Deaths which are pitied:—On Friday of last week, death was not lazy in its pursuit after some haole girls of this Town. The first was Mrs. Mary G. Maitland, the only daughter of Mika Kakai (A. J. Cartwright) of this Town. Continue reading
KALUA PIG every Saturday
Fresh Laulaus—every day
Poi—Fresh Fish—Chinese & Hawaiian Continue reading
[Found under: “HUNAHUNA MEA HOU O HAWAII NEI.”]
New Pictures.—With the return of J. Valentine, the haole photographer who sailed to Kauai some months ago, he has printed some of his pictures which he showed as lantern slides [kana mau kii i hoolele aku ai]. Continue reading
LET IT BE KNOWN TO ALL OF YOU KAUAI PEOPLE, I am the one whose name is below, I am telling you that I will go amongst you to perform my Business, Taking PIctures; Continue reading
THESE ARE THE KONOHI DAYS OF THE CHINESE PEOPLE
Just as usual for the Chinese lahui, so too are they doing this year, that is their celebrating their one holiday in the year known to us as the Konohi day. Continue reading
W. A. P. Cathcart to Martha K. Kaapa, Jan. 13.
Barney Attwood to Hannah Dean, Jan. 22.
Lee Sa Kang to Pricilla Hao, Jan. 24. Continue reading
[Found under: “Ka Moolelo Kaao o Hiiaka-i-ka-Poli-o-Pele”]
Then Hiiaka replied, “If you really want to go with the two of us, you can take your young pig. There is but a short distance before you reach the crater. The crater is right there upland. You will find us in no time.”
“It is a tribute, like an uku, a fish from Kahoolawe,” replied Wahineomao, continuing on, “But there is one problem. Maybe when I get back, I will not find the two of you.”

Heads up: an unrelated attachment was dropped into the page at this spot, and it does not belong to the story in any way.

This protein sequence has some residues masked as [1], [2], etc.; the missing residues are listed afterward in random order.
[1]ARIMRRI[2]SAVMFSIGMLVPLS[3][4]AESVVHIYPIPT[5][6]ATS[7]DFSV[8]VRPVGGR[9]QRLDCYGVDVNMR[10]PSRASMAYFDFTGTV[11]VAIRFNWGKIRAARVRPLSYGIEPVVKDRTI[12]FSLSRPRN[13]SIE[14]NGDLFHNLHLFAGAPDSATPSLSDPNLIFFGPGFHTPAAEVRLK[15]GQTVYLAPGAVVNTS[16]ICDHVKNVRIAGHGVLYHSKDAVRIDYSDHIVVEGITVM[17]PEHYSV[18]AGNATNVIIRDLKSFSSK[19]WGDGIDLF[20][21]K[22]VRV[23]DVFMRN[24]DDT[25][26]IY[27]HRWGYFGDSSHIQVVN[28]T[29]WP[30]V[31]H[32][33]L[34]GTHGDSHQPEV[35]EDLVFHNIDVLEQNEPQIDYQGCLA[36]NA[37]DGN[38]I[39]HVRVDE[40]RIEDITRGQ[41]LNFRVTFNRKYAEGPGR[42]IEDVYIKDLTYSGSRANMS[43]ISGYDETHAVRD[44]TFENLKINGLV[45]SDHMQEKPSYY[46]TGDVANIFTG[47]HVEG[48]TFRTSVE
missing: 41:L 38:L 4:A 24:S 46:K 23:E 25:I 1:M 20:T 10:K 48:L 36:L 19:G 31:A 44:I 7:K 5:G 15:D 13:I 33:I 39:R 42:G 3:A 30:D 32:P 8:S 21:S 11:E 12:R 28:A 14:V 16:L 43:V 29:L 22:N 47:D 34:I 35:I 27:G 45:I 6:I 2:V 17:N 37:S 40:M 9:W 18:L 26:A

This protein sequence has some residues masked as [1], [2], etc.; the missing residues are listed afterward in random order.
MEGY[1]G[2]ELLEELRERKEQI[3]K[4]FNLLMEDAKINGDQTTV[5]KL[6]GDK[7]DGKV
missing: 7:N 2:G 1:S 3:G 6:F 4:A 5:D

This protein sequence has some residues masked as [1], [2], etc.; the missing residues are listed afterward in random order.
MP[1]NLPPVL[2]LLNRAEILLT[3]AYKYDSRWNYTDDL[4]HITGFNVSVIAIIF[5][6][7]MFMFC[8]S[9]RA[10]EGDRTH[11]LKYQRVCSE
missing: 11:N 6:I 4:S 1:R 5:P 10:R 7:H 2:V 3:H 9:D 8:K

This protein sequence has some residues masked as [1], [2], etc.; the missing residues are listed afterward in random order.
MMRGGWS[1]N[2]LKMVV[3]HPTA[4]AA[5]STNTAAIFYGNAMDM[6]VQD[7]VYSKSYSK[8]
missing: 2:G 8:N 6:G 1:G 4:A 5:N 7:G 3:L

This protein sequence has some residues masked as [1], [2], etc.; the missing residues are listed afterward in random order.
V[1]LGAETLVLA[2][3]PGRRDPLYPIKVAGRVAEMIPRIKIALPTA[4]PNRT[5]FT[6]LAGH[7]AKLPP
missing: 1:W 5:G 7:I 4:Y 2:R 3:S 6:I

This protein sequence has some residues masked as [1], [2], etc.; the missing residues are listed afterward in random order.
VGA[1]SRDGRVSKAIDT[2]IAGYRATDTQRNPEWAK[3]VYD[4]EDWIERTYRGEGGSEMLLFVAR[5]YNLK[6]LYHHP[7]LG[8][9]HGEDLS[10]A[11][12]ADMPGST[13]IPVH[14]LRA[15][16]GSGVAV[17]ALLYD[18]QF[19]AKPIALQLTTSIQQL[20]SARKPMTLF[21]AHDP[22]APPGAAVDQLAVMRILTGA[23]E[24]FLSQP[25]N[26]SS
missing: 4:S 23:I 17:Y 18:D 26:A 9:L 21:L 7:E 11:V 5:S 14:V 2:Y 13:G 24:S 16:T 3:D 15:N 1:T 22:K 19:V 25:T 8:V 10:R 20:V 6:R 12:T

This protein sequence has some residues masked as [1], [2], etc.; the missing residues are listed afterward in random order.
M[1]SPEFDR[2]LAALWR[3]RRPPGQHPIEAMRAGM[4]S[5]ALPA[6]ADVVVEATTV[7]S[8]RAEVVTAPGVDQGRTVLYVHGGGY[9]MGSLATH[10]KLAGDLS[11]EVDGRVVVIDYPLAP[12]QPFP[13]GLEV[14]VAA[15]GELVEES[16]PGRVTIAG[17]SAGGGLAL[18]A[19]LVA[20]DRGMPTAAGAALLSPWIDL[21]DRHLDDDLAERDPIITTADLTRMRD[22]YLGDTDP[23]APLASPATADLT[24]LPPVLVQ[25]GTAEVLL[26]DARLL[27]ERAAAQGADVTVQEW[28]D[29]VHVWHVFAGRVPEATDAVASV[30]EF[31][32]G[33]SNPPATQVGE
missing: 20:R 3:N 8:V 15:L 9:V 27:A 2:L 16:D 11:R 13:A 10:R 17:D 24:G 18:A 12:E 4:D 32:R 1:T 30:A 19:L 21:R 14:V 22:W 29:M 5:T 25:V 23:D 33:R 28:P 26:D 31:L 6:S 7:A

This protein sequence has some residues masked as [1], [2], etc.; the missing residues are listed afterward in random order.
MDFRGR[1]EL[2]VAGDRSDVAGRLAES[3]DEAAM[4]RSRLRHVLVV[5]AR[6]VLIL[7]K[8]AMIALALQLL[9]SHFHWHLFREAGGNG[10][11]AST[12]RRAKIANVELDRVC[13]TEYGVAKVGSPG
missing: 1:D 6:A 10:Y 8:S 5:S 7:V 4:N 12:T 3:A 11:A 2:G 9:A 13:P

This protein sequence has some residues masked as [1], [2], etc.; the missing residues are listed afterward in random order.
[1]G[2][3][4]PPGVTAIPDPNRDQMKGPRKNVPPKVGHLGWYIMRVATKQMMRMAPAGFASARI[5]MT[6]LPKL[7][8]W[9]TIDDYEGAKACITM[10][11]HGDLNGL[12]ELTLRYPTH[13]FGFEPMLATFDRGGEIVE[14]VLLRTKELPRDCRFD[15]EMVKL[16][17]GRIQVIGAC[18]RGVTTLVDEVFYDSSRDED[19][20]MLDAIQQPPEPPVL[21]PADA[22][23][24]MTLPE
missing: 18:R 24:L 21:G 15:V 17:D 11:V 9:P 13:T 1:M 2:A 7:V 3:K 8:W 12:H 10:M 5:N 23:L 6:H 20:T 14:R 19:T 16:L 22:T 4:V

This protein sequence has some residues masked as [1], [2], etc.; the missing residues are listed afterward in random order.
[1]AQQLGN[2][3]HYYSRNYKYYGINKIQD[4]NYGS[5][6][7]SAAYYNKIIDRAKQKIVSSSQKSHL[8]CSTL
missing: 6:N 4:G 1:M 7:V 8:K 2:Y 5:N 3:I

“No. You will find us,” answered Hiiaka. “And when you are making the climb, say o ku o ka, o ku o ka, and keep doing that until you reach the crater. Continue reading
Under this heading [Huaolelo Hawaii], desired are native words of all sorts, and also the descriptions of those words, but send them to the Office of “Ka Loea Kalaiaina” in Honolulu. Being that amongst the Learned Nations of this world, cared for by them are numerous Books explaining their Language [Olelo Kumu], and Thus this effort is asking of the intimates and friends living all over the Archipelago, Continue reading
101 years ago…
PERTAINING TO THE HAWAIIAN LANGUAGE.
Mr. Editor of the Nupepa Kuokoa, Aloha oe:—In the Kuokoa of Friday, May 21, 1920, I saw your thoughts supporting Mr. Coelho on the Hawaiian Language, and about the lack of use of the Hawaiian language in some churches and Hawaiian organizations when they meet; English is what is spoken in meetings; not because Hawaiian is not understood, but because of their great embarrassment in speaking Hawaiian; there is English and it is attractive to speak, yet all the while they understand that it is not appropriate at all to be speaking in English.
It isn’t in some churches and Hawaiian associations that it is not spoken, but in markets, on streets, in homes in which true Hawaiians live, and all around this island of Oahu, only a very tiny fraction of true Hawaiians speak the Hawaiian language; most of the men, women, and children…
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